2000-2002: Change Management... on myself
Change Management is a funny beast. At it's core it's about managing the processes of change in an organisation; particularly where there has been a change of ownerhsip, a merge or a pivot of some kind which leads to a lot of people either losing their jobs or changing what they do each day.
Moving in to AAPT Cellular One was a wake-up call. I was hired in to a position as a Business Analyst. But I was given no particular projects to work on. I was given no day-to-day direction and there appeared to be no actual work to do. I'd never been in an environement where so much money was being spent on... well... nothing. The company was in the early stages of building it's own CDMA mobile phone network. It was chewing up millions of dollars in investment. There was an ever-growing IT department that seemed to be busy doing stuff in that arena, however, I wasn't on that project. I was working on "Business As Usual." And it felt like there wasn't anything going on in the business-as-usual world of mobile access reselling. I mean, there was a call centre, and a sales department and dozens of dealer stores. We were sponsoring an AFL football team that was on the rise and in my time there, won a few premierships. But I was never given work to do.
So I started poking around.
It turns out that the people I was supposed to be working for, had no idea I was working for them. So I asked them, what it was that they needed in terms of systems and processes that would help them day-to-day. And that's when things really started happening.
Turns out that the relationship between IT and the business was very broken. So I started asking questions. Defining and improving processes and designing workflows for their systems that would help them get more work done. Turns out, that was what I was hired to do. Up until that point I had no idea what I was meant to do. My boss didn't know. No one in my department knew. And for the first few months I was constantly turning up late, or having "sick" days because I ws sitting in an office all day doing nothing.
But after I asked those questions of the business, things took off. No more sick days. Lots of overtime - and heck, I even started doing some volunteer work for a community radio station because I was motivated and happy!
About three years in, ownership changed. The parent company was bought out by another company and the rationalisation began. First it was the death of the CDMA network project. A lot of IT folks lost their jobs. However, I was hired under business-as-usual, so I was ok. But I was asked to look at every work process, job role and workflow from customer acquisition to customer retention and handoff to other companies. I found out that there were about 30 redundant people who were adding no value to the company. We even had two Business Analysts. So I presented my findings, that included making myself redundant, because, honestly, they didn't need me.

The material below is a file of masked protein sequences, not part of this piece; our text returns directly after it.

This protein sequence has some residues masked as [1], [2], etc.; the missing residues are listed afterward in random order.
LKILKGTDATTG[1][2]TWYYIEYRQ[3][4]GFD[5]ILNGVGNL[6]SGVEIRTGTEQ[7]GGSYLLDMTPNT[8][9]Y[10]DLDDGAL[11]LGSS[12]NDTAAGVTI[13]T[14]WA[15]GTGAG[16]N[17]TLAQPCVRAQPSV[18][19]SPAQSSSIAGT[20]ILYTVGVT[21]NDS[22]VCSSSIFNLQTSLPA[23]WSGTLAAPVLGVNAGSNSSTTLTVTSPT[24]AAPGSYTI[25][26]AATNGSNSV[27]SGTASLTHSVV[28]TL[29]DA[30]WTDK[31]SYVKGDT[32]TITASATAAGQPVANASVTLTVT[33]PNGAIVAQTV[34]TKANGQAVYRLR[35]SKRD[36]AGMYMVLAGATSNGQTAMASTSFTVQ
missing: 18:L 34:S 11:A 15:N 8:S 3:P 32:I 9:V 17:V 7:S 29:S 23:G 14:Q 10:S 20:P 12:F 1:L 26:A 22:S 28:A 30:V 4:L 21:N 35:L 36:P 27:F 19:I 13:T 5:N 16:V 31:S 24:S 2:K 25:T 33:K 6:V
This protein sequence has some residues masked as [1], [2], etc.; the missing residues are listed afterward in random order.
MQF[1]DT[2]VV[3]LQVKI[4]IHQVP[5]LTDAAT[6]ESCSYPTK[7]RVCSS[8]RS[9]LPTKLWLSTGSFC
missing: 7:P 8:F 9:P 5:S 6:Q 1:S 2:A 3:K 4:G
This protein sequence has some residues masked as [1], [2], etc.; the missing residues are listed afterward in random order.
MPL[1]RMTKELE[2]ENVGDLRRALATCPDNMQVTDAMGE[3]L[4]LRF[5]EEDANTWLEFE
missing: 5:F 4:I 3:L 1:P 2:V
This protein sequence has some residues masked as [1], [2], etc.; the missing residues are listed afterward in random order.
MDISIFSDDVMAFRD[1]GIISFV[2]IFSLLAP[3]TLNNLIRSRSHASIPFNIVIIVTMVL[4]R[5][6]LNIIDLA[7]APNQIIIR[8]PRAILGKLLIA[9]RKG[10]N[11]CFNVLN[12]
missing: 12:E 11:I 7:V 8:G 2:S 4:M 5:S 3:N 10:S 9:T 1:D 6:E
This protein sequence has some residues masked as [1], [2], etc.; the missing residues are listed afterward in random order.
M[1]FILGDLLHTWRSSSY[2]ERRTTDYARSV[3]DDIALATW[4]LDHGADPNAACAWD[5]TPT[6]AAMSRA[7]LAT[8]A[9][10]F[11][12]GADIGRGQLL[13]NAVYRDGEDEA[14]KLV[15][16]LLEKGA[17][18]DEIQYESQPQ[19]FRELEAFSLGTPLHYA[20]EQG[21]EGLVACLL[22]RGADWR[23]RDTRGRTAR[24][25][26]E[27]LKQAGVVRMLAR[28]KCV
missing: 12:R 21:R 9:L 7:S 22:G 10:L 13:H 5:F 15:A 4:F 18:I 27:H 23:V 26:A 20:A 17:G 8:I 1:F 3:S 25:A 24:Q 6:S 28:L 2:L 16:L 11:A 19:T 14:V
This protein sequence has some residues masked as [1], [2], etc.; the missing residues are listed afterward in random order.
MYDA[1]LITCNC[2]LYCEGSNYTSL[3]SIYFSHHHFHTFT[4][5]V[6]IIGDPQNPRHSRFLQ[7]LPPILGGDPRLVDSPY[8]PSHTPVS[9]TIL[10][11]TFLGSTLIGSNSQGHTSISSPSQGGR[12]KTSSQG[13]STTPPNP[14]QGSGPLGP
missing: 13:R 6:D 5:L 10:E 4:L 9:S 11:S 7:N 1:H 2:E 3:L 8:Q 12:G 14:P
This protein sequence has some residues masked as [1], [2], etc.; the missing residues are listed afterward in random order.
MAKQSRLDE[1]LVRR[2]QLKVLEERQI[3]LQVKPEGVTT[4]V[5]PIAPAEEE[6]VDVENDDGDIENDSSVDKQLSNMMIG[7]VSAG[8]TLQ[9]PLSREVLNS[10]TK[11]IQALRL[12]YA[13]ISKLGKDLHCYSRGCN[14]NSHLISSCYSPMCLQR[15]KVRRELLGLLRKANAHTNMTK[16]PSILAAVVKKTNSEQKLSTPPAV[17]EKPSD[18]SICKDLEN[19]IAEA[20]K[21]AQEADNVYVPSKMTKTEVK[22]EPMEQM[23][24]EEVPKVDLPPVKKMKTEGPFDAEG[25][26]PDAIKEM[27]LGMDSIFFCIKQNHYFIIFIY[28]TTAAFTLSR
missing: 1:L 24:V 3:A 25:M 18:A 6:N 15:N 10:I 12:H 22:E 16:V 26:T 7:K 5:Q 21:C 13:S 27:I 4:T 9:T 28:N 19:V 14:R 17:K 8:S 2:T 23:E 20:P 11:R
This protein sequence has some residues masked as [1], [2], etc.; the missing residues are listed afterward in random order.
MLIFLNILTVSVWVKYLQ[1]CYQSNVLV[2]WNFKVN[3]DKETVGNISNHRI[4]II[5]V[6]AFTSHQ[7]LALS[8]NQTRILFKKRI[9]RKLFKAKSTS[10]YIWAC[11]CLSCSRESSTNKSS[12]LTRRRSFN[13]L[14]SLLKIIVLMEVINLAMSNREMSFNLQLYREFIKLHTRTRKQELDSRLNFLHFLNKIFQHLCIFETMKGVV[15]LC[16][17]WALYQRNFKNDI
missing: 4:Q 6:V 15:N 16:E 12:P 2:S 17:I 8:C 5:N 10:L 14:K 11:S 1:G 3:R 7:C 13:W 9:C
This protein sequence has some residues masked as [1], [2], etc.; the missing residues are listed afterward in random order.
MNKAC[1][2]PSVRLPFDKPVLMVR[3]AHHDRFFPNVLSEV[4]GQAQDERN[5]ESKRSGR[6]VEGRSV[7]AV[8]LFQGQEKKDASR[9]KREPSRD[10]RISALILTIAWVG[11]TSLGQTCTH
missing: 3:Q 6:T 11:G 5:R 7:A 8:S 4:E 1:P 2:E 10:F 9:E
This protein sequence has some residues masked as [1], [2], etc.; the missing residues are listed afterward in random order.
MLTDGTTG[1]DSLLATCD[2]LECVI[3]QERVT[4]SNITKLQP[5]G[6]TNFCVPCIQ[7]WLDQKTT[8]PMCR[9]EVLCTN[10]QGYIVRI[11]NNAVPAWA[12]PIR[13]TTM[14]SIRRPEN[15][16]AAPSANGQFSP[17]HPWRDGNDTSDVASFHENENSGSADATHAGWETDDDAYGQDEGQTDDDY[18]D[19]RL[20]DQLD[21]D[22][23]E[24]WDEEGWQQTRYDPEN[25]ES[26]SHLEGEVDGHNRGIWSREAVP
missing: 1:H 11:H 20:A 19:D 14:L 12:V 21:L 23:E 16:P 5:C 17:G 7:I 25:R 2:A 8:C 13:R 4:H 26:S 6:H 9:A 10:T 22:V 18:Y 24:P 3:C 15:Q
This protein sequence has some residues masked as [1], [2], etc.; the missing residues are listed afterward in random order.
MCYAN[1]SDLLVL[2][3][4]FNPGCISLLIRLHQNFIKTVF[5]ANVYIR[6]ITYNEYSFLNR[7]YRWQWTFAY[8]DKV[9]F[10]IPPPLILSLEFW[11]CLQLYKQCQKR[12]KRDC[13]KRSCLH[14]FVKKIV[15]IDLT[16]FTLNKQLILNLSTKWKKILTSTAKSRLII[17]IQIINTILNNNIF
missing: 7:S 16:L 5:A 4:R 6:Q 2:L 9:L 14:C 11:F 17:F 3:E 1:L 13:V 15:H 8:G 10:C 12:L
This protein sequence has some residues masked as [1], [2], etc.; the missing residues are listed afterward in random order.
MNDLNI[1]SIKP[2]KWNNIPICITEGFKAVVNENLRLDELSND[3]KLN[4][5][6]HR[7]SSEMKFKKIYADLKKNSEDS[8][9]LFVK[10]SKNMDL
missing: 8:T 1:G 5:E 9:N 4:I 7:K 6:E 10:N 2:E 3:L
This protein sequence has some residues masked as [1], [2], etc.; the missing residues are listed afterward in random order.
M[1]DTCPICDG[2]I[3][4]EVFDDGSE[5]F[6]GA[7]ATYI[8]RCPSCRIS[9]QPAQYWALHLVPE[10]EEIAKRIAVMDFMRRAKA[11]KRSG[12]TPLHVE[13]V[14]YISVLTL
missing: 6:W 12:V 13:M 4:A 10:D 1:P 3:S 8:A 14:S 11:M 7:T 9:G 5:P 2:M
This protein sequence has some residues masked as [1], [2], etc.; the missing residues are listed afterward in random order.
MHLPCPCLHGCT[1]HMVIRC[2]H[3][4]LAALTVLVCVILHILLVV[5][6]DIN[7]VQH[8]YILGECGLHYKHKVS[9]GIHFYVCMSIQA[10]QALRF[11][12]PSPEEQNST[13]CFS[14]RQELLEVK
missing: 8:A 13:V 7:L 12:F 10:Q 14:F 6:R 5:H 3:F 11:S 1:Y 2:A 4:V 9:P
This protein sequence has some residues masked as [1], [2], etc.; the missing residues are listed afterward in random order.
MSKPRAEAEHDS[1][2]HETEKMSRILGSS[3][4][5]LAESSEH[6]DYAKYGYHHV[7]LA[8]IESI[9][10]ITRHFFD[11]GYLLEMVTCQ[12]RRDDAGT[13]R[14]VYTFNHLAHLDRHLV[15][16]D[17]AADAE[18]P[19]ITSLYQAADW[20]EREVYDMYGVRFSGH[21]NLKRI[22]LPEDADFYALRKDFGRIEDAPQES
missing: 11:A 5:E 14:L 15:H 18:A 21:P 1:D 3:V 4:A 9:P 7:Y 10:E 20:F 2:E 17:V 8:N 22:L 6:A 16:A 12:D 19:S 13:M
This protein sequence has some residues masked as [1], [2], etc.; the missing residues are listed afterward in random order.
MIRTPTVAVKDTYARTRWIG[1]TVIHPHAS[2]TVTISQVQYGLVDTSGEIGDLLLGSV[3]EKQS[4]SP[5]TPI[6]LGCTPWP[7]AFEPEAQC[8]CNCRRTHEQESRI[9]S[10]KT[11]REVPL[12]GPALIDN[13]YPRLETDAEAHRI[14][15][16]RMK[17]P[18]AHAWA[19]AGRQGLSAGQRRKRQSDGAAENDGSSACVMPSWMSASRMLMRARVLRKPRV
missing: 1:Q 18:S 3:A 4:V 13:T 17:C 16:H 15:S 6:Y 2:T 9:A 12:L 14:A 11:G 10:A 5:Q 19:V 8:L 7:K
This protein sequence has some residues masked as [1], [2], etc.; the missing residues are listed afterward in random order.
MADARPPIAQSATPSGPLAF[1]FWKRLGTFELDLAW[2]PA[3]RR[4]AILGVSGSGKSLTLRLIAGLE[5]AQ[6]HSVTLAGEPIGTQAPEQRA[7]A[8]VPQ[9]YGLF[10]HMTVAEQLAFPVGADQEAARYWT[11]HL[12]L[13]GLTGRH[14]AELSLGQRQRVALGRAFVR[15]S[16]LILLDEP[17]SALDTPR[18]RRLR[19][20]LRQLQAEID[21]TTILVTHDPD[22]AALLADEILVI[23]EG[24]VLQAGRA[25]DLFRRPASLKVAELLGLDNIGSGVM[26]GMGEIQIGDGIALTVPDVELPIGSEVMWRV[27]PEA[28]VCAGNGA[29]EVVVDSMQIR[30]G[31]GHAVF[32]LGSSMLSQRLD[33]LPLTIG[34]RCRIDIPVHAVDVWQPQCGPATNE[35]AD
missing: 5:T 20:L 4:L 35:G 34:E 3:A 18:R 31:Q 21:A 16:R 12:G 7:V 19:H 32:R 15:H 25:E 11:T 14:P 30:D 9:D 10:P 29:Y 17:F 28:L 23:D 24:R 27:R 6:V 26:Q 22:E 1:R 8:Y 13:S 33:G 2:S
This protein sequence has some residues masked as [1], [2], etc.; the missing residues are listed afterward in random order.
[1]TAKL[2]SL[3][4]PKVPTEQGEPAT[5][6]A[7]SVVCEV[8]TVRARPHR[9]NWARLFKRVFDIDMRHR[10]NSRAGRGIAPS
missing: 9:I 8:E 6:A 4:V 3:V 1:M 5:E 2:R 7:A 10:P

So 30 people were made redundant, including myself. Except that I wasn't made redundant. I was moved into a role of Change Manager. My job was to secretly set about the migration of an entire call centre of some 300 staff to an outsourced model. So 300 people were going to lose their jobs. And a further 20 support staff as well.
Over the course of 6 months I found every process and remodeled it so that we could easily migrate to the new model. By then, it was clear that once this was done, I would have no place in the business either. So I included myself in the path to redundancy, because, honestly, there was another guy who had a wife, kids and a mortgage who needed the work more than I did... even if that work lasted only another 6 or so months.
I presented my findings and was offered an attractive payout.
It would seem that my "Change Management" was so successful, that I had including changes to myself in the deal.
And thus began my radio career.
Technologies used: Adobe Dreamweaver, Microsoft Project, Microsoft Visio, Microsoft Visual Basic, Coffee Cup HTML Editor